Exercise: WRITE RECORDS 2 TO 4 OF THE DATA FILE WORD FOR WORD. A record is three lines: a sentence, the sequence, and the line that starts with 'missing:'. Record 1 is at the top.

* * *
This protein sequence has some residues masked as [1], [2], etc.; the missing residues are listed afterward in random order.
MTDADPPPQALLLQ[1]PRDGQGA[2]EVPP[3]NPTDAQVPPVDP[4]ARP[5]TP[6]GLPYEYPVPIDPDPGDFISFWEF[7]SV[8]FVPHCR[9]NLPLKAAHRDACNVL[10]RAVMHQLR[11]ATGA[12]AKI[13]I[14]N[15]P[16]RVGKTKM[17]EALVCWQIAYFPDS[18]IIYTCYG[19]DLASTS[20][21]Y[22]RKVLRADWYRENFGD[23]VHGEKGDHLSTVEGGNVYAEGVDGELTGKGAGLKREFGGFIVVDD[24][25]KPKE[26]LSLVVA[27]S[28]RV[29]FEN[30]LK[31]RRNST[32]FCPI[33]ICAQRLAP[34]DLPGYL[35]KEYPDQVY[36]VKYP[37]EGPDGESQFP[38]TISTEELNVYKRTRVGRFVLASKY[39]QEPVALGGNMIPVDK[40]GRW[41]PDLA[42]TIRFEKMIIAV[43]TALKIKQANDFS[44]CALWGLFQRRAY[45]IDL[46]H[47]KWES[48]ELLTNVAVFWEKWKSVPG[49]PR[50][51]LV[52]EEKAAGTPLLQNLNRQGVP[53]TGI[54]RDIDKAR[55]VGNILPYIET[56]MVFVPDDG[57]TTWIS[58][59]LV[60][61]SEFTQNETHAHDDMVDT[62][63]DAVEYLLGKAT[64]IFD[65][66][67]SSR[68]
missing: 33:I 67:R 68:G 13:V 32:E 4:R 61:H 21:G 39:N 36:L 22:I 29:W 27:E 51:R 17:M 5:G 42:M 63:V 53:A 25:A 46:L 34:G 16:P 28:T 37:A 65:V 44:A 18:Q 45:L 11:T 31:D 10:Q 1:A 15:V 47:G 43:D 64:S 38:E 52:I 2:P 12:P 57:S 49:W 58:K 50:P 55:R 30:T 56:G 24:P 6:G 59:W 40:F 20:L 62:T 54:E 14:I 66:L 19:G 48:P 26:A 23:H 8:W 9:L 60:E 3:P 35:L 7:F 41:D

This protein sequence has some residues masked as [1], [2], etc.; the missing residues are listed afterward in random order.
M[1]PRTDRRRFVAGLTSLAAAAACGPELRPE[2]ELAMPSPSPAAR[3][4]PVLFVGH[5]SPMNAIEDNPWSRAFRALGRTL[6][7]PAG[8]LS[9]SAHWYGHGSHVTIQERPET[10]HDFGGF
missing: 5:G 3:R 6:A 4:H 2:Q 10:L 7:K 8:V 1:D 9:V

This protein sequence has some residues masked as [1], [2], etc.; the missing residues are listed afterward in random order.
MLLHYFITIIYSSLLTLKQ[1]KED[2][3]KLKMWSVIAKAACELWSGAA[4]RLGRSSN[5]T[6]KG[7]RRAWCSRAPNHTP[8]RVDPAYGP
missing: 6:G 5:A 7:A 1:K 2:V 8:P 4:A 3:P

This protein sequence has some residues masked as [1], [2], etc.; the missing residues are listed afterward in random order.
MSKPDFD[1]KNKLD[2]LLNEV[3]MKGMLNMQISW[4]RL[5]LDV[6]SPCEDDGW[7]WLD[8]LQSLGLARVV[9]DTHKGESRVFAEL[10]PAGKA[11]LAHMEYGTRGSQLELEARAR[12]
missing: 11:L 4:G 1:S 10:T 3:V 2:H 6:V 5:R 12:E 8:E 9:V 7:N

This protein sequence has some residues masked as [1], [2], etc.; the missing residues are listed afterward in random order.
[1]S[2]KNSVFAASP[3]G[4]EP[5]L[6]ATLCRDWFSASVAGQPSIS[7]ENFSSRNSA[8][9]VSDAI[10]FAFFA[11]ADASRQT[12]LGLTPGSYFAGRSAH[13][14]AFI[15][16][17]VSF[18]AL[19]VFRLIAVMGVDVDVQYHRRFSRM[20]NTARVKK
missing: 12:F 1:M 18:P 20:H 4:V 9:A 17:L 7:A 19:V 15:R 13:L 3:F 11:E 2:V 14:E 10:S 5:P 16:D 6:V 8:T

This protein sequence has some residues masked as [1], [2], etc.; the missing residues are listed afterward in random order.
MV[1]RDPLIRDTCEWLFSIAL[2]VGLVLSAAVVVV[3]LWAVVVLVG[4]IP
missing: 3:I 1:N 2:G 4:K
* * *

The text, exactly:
This protein sequence has some residues masked as [1], [2], etc.; the missing residues are listed afterward in random order.
M[1]PRTDRRRFVAGLTSLAAAAACGPELRPE[2]ELAMPSPSPAAR[3][4]PVLFVGH[5]SPMNAIEDNPWSRAFRALGRTL[6][7]PAG[8]LS[9]SAHWYGHGSHVTIQERPET[10]HDFGGF
missing: 5:G 3:R 6:A 4:H 2:Q 10:L 7:K 8:V 1:D 9:V

This protein sequence has some residues masked as [1], [2], etc.; the missing residues are listed afterward in random order.
MLLHYFITIIYSSLLTLKQ[1]KED[2][3]KLKMWSVIAKAACELWSGAA[4]RLGRSSN[5]T[6]KG[7]RRAWCSRAPNHTP[8]RVDPAYGP
missing: 6:G 5:A 7:A 1:K 2:V 8:P 4:A 3:P

This protein sequence has some residues masked as [1], [2], etc.; the missing residues are listed afterward in random order.
MSKPDFD[1]KNKLD[2]LLNEV[3]MKGMLNMQISW[4]RL[5]LDV[6]SPCEDDGW[7]WLD[8]LQSLGLARVV[9]DTHKGESRVFAEL[10]PAGKA[11]LAHMEYGTRGSQLELEARAR[12]
missing: 11:L 4:G 1:S 10:T 3:V 2:H 6:V 5:R 12:E 8:E 9:V 7:N